If you are a Christian today, this should cause your heart to swell with renewed gratitude. If you are not a Christian and know that you need God’s grace and mercy to rid you of your sin and to reconcile you to God—you should turn to him today and plead for salvation. God loves to save sinners. With a sincere heart, cast yourself upon his mercy trusting that Christ Jesus is your only hope in this life and for all eternity.
Over the past eleven weeks, our church has been studying through D.A. Carson’s book—
If Paul Needed Prayer—So Does Your Pastor
At the end of a powerful letter by the apostle Paul to the church in Ephesus and the surrounding cities, Paul calls upon the church to pray for him. Interestingly enough, the towering theological giant of the New Testament requested prayer for his words. Paul writes, “and also for me, that words may be given to me in opening my mouth boldly to proclaim the mystery of the gospel” (Eph. 6:19). Paul was asking for the Christian community to pray for his words, so that he would have clarity of speech and bold speech when he was given opportunity to proclaim the gospel.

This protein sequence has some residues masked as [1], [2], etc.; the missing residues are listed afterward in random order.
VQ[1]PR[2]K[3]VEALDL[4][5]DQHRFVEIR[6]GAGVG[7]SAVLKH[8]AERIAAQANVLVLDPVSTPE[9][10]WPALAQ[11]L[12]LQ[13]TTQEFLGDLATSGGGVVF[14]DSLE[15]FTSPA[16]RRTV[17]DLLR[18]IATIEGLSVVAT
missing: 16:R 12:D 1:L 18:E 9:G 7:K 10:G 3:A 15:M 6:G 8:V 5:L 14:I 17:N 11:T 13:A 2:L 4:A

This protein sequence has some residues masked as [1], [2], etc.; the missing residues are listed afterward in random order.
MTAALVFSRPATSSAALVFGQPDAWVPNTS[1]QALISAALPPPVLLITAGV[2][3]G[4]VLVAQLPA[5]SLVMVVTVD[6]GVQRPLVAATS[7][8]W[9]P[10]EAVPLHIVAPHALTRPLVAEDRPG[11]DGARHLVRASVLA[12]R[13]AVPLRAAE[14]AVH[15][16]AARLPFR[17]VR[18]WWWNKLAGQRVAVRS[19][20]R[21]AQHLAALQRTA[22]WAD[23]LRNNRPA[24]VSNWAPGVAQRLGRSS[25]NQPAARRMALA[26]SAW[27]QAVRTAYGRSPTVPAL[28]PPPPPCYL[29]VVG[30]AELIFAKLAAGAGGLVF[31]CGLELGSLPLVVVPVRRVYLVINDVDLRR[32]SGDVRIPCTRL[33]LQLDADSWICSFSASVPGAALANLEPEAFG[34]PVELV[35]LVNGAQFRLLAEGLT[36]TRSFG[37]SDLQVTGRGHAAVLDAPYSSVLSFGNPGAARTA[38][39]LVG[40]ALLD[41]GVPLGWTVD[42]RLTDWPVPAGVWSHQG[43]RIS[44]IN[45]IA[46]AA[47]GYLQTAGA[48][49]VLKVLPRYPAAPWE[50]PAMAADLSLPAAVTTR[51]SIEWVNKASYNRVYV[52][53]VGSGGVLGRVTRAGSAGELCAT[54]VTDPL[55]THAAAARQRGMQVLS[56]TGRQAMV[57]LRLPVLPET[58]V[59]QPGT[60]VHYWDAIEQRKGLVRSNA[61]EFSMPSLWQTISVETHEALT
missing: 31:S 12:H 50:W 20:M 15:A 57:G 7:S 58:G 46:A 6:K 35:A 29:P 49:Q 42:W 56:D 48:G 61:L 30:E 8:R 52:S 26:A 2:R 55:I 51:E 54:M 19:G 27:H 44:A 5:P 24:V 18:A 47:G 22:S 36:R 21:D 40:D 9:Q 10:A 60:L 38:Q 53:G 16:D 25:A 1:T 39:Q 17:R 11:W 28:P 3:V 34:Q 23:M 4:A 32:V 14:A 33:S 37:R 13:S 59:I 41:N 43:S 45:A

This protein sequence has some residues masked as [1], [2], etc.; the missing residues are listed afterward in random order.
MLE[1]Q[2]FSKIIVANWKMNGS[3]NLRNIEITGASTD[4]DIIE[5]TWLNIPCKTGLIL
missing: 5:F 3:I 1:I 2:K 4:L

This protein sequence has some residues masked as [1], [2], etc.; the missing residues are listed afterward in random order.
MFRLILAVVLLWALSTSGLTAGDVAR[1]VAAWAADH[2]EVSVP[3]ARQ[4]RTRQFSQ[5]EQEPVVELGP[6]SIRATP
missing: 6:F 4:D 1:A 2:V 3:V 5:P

Over the years, I have talked with many people at conferences and different friends who have complained about their pastor’s sermons. As I was recently preaching through Ephesians, I came across Ephesians 6:19 and it made me consider the importance of praying for the pastor as he prepares to preach each week. Words matter. Clarity of speech is crucial in preaching. Boldness is a necessity for a gospel preacher. Prayer is central to the pastor’s ability to preach with power and without ambiguity.